Bohrium Facts

Bohrium Facts
Bohrium (Bh) has an atomic number of 107, and therefore has that same number of protons in the nucleus of each of its atoms. It is a synthetic element that is not naturally occurring on Earth.
Interesting Bohrium Facts:
Bohrium is one of the later discoveries, as it was not fully discovered until 1987.
A German research team at that time isolated it under the direction of Peter Armbruster and Gottfried Munzenberg in Darmstadt.
The element was named after Danish nuclear physicist Niels Bohr, and was originally given the longer name nielsbohrium.
That name was later shortened by the IUPAC.
It was synthesized when the team bombarded a bismuth isotope, Bi-209 with a chromium isotope, Cr-54.
The resulting reaction produced five atoms of bohrium.
There are no stable, naturally occurring isotopes of bohrium.
A number of radioactive isotopes have been produced under laboratory condtions.
These radioisotopes have occurred through fusion of atoms, or from the observed decay of other heavier elements.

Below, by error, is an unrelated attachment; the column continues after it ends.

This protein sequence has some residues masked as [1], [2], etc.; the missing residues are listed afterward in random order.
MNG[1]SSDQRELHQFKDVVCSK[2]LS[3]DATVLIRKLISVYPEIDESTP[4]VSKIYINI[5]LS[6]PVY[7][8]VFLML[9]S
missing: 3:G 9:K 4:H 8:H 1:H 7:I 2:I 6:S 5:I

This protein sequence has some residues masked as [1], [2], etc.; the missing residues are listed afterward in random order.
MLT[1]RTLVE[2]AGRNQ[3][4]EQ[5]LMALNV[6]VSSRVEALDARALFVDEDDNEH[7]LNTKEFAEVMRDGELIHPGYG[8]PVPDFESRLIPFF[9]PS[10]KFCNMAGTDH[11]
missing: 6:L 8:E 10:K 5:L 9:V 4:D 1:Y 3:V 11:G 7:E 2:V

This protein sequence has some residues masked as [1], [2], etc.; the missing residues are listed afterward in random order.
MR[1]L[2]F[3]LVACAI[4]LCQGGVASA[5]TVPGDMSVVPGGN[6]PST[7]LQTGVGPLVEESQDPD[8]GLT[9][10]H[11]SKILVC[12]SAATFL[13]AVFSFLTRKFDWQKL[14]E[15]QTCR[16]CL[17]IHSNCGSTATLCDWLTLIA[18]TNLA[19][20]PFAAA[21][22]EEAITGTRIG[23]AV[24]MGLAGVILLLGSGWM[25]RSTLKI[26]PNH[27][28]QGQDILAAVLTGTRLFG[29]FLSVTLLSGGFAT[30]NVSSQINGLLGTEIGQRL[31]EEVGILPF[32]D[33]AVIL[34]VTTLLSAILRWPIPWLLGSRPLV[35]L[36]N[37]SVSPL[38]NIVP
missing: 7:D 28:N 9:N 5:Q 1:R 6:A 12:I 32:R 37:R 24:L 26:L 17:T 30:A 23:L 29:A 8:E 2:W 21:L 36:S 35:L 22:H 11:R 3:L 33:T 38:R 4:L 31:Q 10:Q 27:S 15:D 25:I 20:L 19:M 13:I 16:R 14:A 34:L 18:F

Eleven radioactive isotopes have been discovered, the most stable of which has a half-life of possibly between 54 seconds and ninety minutes.
One of these isotopes, Bh-262, has a metastable state.
A few of these radioactive isotopes for bohrium were produced through cold fusion.
This element is the fourth member of the transition metals under series 6d.
It is also the heaviest member of the VII group on the periodic table.
Bohrium falls beneath manganese, technetium, and rhenium by weight.
Bohrium's group is known for its +7 oxidation state, which becomes even more stable as it descends.
While its sample sizes have been too small to definitively observe, bohrium is expected to behave like its group members and form a similar +7 state.
It is possible that bohrium exhibits the lower states that technetium and rhenium display.
Bohrium experimentation, specifically for isolation, is relatively new, with experiments as recent as 1995 proving unsuccessful.

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